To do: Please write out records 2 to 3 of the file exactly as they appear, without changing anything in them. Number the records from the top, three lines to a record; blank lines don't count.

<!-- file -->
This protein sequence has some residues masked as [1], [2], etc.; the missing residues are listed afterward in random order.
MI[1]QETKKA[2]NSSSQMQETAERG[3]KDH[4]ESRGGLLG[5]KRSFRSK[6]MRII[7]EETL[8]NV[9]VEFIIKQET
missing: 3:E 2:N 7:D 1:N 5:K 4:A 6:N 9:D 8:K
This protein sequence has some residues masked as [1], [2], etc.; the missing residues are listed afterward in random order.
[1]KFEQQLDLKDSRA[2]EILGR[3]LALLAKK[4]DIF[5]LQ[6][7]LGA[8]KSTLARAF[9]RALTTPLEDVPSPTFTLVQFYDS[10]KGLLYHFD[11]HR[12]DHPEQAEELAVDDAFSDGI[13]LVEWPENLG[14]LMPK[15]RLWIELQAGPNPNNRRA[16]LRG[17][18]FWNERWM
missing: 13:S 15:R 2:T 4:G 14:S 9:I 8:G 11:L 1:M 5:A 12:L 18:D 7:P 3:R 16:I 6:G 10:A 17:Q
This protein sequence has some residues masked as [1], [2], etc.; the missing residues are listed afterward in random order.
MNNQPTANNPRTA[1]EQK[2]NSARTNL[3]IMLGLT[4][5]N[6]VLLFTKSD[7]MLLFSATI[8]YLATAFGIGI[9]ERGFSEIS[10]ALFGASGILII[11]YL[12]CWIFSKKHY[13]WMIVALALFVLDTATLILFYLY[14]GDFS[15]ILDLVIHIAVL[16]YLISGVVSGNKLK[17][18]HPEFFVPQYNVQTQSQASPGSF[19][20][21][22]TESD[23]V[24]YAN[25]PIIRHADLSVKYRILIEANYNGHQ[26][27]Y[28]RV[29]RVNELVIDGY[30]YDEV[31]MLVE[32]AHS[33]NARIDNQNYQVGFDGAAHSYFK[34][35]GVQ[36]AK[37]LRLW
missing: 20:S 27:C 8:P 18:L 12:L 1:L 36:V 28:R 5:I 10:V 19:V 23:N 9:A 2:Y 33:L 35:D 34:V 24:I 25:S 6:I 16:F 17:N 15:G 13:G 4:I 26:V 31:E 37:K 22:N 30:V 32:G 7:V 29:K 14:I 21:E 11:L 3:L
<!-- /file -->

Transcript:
This protein sequence has some residues masked as [1], [2], etc.; the missing residues are listed afterward in random order.
[1]KFEQQLDLKDSRA[2]EILGR[3]LALLAKK[4]DIF[5]LQ[6][7]LGA[8]KSTLARAF[9]RALTTPLEDVPSPTFTLVQFYDS[10]KGLLYHFD[11]HR[12]DHPEQAEELAVDDAFSDGI[13]LVEWPENLG[14]LMPK[15]RLWIELQAGPNPNNRRA[16]LRG[17][18]FWNERWM
missing: 13:S 15:R 2:T 4:G 14:S 9:I 8:G 11:L 1:M 5:A 12:L 18:D 7:P 3:R 16:I 6:G 10:A 17:Q
This protein sequence has some residues masked as [1], [2], etc.; the missing residues are listed afterward in random order.
MNNQPTANNPRTA[1]EQK[2]NSARTNL[3]IMLGLT[4][5]N[6]VLLFTKSD[7]MLLFSATI[8]YLATAFGIGI[9]ERGFSEIS[10]ALFGASGILII[11]YL[12]CWIFSKKHY[13]WMIVALALFVLDTATLILFYLY[14]GDFS[15]ILDLVIHIAVL[16]YLISGVVSGNKLK[17][18]HPEFFVPQYNVQTQSQASPGSF[19][20][21][22]TESD[23]V[24]YAN[25]PIIRHADLSVKYRILIEANYNGHQ[26][27]Y[28]RV[29]RVNELVIDGY[30]YDEV[31]MLVE[32]AHS[33]NARIDNQNYQVGFDGAAHSYFK[34][35]GVQ[36]AK[37]LRLW
missing: 20:S 27:C 8:P 18:L 12:L 1:L 36:V 28:R 5:I 10:V 19:V 23:N 9:A 2:Y 33:L 35:D 34:V 24:I 25:S 6:I 16:F 17:N 15:G 13:G 4:I 26:V 31:E 37:K 22:N 30:V 32:G 7:V 29:K 14:I 21:E 11:L 3:L